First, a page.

Combine Values into a Vector or List
This is a generic function which combines its arguments. The default method combines its arguments to form a vector. All arguments are coerced to a common type which is the type of the returned value, and all attributes except names are removed.
## S3 Generic function c(…)
# S3 method for default c(…, recursive = FALSE, use.names = TRUE)
- objects to be concatenated.
- logical. If
recursive = TRUE, the function recursively descends through lists (and pairlists) combining all their elements into a vector.
- logical indicating if
namesshould be preserved.
The output type is determined from the highest type of the components
in the hierarchy NULL < raw < logical < integer < double < complex < character
< list < expression. Pairlists are treated as lists, whereas non-vector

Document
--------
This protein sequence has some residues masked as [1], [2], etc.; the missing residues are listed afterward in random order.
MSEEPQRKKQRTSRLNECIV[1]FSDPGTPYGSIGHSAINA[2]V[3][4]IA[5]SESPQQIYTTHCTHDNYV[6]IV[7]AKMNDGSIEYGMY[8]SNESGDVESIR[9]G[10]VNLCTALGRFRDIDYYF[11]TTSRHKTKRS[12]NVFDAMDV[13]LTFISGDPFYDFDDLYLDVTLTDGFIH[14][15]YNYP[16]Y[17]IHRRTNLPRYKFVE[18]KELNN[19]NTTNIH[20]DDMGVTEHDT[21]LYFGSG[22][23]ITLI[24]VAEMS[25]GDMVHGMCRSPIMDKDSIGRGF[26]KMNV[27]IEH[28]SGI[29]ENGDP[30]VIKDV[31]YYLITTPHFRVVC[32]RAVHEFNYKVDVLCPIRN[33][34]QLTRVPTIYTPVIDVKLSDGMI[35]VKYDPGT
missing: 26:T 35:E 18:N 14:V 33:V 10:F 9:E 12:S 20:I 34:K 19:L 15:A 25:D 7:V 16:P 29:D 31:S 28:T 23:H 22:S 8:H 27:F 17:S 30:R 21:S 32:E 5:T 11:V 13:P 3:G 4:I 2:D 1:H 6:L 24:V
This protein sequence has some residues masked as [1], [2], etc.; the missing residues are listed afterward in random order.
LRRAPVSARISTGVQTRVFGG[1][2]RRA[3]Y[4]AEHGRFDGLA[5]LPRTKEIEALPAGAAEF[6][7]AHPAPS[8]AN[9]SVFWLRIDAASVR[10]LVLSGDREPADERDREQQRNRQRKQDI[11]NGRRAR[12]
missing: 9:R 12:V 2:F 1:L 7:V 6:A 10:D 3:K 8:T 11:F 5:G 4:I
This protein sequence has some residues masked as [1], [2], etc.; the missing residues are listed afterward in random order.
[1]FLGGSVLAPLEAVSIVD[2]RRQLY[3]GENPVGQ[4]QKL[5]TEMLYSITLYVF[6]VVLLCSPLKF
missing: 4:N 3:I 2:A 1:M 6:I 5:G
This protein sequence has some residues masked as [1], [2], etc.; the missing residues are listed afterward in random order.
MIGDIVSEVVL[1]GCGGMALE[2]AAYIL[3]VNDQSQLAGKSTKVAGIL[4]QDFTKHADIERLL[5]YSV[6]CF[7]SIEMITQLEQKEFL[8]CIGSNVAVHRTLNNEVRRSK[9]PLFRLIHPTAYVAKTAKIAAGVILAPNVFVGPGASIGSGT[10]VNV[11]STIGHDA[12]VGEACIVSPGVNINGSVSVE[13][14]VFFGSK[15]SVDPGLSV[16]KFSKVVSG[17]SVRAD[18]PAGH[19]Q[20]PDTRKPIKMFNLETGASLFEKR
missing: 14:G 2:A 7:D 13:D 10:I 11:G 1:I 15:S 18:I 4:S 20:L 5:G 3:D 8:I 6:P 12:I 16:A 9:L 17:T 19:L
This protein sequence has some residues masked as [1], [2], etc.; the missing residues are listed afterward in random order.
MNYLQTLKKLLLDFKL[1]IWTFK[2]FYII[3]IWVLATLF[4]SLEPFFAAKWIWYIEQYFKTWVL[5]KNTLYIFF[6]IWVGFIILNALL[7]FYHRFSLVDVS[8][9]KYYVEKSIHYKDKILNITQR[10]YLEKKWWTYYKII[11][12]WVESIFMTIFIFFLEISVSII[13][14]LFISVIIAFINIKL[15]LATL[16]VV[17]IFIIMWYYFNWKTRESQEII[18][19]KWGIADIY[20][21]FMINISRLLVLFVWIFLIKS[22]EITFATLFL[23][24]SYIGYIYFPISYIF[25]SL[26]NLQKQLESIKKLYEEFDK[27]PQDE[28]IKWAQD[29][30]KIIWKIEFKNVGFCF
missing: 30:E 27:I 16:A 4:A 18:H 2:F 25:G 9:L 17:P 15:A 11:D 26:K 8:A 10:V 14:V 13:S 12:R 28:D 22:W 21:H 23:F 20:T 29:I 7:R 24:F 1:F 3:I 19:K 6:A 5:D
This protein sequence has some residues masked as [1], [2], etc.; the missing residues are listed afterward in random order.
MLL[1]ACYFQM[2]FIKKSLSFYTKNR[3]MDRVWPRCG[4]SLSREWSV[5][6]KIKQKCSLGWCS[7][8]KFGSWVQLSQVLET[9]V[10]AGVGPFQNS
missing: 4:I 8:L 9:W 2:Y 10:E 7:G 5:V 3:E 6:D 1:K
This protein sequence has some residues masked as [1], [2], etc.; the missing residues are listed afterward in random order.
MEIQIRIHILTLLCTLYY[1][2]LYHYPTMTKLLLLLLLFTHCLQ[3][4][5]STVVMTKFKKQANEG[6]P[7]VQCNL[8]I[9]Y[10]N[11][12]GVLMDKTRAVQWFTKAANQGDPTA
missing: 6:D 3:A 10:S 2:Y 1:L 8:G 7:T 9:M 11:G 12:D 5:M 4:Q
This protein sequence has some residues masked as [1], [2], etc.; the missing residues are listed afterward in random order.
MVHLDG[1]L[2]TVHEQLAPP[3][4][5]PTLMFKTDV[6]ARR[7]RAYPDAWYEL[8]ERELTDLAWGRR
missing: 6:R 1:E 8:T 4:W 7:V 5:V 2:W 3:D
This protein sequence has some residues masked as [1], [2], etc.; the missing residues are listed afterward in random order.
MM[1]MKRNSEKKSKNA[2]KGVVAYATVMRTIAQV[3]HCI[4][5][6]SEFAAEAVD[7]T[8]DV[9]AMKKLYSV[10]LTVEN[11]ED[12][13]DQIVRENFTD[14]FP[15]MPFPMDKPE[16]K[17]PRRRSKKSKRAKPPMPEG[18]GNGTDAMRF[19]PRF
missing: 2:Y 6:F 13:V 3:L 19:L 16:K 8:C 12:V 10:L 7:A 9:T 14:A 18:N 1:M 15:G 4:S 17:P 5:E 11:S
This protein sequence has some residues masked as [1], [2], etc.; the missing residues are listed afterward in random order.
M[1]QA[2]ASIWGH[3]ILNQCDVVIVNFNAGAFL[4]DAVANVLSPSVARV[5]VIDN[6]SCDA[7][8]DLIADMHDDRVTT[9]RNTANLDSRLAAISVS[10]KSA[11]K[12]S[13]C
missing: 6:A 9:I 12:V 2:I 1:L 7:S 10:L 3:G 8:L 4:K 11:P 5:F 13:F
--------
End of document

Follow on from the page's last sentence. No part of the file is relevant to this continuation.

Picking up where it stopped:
components (such names and calls) are treated as one-element lists
which cannot be unlisted even if
recursive = TRUE.
factors are treated only via their
integer codes; one proposal has been to use
c.factor <- function(..., recursive=TRUE) unlist(list(...), recursive=recursive)if factor concatenation by
c()should give a
cis sometimes used for its side effect of removing attributes except names, for example to turn an array into a vector.
as.vectoris a more intuitive way to do this, but also drops names. Note that methods other than the default are not required to do this (and they will almost certainly preserve a class attribute). This is a primitive function.
NULL or an expression or a vector of an appropriate mode.
(With no arguments the value is
This function is S4 generic, but with argument list
Becker, R. A., Chambers, J. M. and Wilks, A. R. (1988) The New S Language. Wadsworth & Brooks/Cole.
c(1,7:9) c(1:5, 10.5, "next") ## uses with a single argument to drop attributes x <- 1:4 names(x) <- letters[1:4] x c(x) # has names as.vector(x) # no names dim(x) <- c(2,2) x c(x) as.vector(x) ## append to a list: ll <- list(A = 1, c = "C") ## do *not* use c(ll, d = 1:3) # which is == c(ll, as.list(c(d = 1:3)) ## but rather c(ll, d = list(1:3)) # c() combining two lists c(list(A = c(B = 1)), recursive = TRUE) c(options(), recursive = TRUE) c(list(A = c(B = 1, C = 2), B = c(E = 7)), recursive = TRUE)